Revista Brasileira de Zootecnia
versão On-line ISSN 1806-9290
FERELI, Fernanda et al. Sodium monensin and Saccharomyces cerevisiae in cattle diets: ruminal fermentation, nutrient digestibility and microbial synthesis efficiency. R. Bras. Zootec. [online]. 2010, vol.39, n.1, pp. 183-190. ISSN 1806-9290. http://dx.doi.org/10.1590/S1516-35982010000100024.
The study was conducted to evaluate effects of sodium monensin, Saccharomyces cerevisiae and a mixture of both, in cattle diets, on ruminal pH and ammonia concentration, partial and total nutrient digestibility, and microbial protein synthesis in the rumen. Four Holstein steers weighting 320 kg and cannulated in the rumen were used. A 4 × 4 Latin square experimental design was used and treatments consisted of daily intake of: 200 mg of sodium monensin (100I); 100 mg of sodium monensin + 2.5 g of Saccharomyces cerevisiae (50IP); 200 mg sodium monensin + 5 g Saccharomyces cerevisiae (100IP), and 5 g Saccharomyces cerevisiae (100P) supplied daily through the ruminal canula. The diets containing 100I showed lower intestinal and total DM digestion, higher intestinal digestion of neutral detergent fiber (NDF) and ether extract (EE), higher total digestion of crude protein (CP) and ether extract (EE) and higher apparent ruminal and total CP digestibility. The diets containing 100P showed lower ruminal CP digestion, higher ruminal NDF digestion, higher intestinal digestion of OM, CP, and NFC, higher total digestion of OM and EE, higher apparent ruminal NDF digestibility, higher apparent intestinal digestibility of OM and NFC, and higher apparent total digestibility of OM. Regarding microbial protein synthesis, diets with 100P produced higher omasal flow of bacterial nitrogen and higher apparent and true microbial efficiency. The diets that supplied 5 g/d Saccharomyces cerevisiae increased TDN compared to the other diets. The treatments do not differ for ruminal pH and ammonia concentration.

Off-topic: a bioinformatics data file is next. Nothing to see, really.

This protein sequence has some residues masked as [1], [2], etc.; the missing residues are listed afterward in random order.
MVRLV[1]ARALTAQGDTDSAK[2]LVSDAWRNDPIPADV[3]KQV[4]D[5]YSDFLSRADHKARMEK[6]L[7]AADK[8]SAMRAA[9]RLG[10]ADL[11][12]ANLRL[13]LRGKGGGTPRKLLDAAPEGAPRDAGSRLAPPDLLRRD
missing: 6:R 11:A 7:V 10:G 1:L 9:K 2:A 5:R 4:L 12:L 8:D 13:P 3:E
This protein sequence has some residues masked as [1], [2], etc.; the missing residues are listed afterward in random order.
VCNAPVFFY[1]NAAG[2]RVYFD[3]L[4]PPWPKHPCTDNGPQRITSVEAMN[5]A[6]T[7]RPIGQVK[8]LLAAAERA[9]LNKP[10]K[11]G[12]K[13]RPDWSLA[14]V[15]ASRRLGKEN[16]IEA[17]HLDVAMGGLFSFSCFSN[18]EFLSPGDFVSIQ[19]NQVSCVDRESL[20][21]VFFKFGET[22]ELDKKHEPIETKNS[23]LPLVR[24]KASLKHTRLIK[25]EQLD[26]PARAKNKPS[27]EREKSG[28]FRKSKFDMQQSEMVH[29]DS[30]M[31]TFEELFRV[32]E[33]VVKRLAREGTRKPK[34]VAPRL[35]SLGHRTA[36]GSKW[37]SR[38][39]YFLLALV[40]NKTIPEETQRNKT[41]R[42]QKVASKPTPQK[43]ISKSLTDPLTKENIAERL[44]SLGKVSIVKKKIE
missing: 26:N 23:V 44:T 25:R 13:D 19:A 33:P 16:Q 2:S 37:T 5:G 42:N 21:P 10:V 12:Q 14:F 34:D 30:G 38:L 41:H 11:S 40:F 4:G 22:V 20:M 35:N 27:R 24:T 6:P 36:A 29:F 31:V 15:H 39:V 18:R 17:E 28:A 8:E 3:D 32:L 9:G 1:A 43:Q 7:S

Palavras-chave : cellulolytic microorganisms; microbial production; probiotics; yeast.